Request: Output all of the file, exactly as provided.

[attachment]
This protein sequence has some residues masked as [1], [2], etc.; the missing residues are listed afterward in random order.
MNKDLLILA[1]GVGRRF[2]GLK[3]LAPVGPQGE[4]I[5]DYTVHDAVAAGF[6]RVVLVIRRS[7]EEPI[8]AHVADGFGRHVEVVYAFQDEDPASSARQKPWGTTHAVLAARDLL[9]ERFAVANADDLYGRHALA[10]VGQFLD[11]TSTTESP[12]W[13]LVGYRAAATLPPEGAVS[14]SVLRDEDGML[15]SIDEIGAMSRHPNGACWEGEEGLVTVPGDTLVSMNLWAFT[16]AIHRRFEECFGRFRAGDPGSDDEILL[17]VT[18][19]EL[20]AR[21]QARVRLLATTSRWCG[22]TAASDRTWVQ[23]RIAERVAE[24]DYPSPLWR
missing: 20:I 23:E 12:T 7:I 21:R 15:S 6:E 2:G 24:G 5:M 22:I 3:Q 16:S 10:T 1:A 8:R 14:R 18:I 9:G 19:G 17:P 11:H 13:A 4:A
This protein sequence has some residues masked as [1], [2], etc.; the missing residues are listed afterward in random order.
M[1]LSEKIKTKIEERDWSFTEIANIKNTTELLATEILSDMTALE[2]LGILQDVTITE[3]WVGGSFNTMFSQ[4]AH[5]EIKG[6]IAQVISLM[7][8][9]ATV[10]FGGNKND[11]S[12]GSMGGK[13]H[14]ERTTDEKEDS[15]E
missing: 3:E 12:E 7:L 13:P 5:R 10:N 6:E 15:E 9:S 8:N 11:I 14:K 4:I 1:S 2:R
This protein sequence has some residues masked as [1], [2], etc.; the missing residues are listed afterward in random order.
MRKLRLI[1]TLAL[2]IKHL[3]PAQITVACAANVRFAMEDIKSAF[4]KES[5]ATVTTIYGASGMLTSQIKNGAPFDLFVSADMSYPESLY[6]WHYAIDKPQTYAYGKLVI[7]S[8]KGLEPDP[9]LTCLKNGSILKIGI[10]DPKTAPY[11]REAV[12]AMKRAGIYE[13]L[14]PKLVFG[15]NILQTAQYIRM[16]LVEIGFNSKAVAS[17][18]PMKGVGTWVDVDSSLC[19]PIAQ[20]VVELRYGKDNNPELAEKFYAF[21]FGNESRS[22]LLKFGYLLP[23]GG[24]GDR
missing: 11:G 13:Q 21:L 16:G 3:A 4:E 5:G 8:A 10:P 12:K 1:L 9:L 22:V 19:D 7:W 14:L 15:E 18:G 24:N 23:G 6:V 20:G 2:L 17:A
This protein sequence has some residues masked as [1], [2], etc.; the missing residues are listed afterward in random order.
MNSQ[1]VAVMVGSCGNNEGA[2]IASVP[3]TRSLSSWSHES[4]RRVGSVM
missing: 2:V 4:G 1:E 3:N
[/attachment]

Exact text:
This protein sequence has some residues masked as [1], [2], etc.; the missing residues are listed afterward in random order.
MNKDLLILA[1]GVGRRF[2]GLK[3]LAPVGPQGE[4]I[5]DYTVHDAVAAGF[6]RVVLVIRRS[7]EEPI[8]AHVADGFGRHVEVVYAFQDEDPASSARQKPWGTTHAVLAARDLL[9]ERFAVANADDLYGRHALA[10]VGQFLD[11]TSTTESP[12]W[13]LVGYRAAATLPPEGAVS[14]SVLRDEDGML[15]SIDEIGAMSRHPNGACWEGEEGLVTVPGDTLVSMNLWAFT[16]AIHRRFEECFGRFRAGDPGSDDEILL[17]VT[18][19]EL[20]AR[21]QARVRLLATTSRWCG[22]TAASDRTWVQ[23]RIAERVAE[24]DYPSPLWR
missing: 20:I 23:E 12:T 7:I 21:R 15:S 6:E 2:G 24:G 5:M 22:I 3:Q 16:S 10:T 1:A 8:R 14:R 18:I 9:G 19:G 17:P 11:H 13:A 4:A
This protein sequence has some residues masked as [1], [2], etc.; the missing residues are listed afterward in random order.
M[1]LSEKIKTKIEERDWSFTEIANIKNTTELLATEILSDMTALE[2]LGILQDVTITE[3]WVGGSFNTMFSQ[4]AH[5]EIKG[6]IAQVISLM[7][8][9]ATV[10]FGGNKND[11]S[12]GSMGGK[13]H[14]ERTTDEKEDS[15]E
missing: 3:E 12:E 7:L 13:P 5:R 10:N 6:E 15:E 9:S 8:N 11:I 14:K 4:I 1:S 2:R
This protein sequence has some residues masked as [1], [2], etc.; the missing residues are listed afterward in random order.
MRKLRLI[1]TLAL[2]IKHL[3]PAQITVACAANVRFAMEDIKSAF[4]KES[5]ATVTTIYGASGMLTSQIKNGAPFDLFVSADMSYPESLY[6]WHYAIDKPQTYAYGKLVI[7]S[8]KGLEPDP[9]LTCLKNGSILKIGI[10]DPKTAPY[11]REAV[12]AMKRAGIYE[13]L[14]PKLVFG[15]NILQTAQYIRM[16]LVEIGFNSKAVAS[17][18]PMKGVGTWVDVDSSLC[19]PIAQ[20]VVELRYGKDNNPELAEKFYAF[21]FGNESRS[22]LLKFGYLLP[23]GG[24]GDR
missing: 11:G 13:Q 21:L 16:G 3:A 4:E 5:G 8:A 10:P 12:K 1:L 9:L 22:V 19:D 7:W 14:L 15:E 18:G 24:N 23:G 6:V 20:G 2:L 17:A
This protein sequence has some residues masked as [1], [2], etc.; the missing residues are listed afterward in random order.
MNSQ[1]VAVMVGSCGNNEGA[2]IASVP[3]TRSLSSWSHES[4]RRVGSVM
missing: 2:V 4:G 1:E 3:N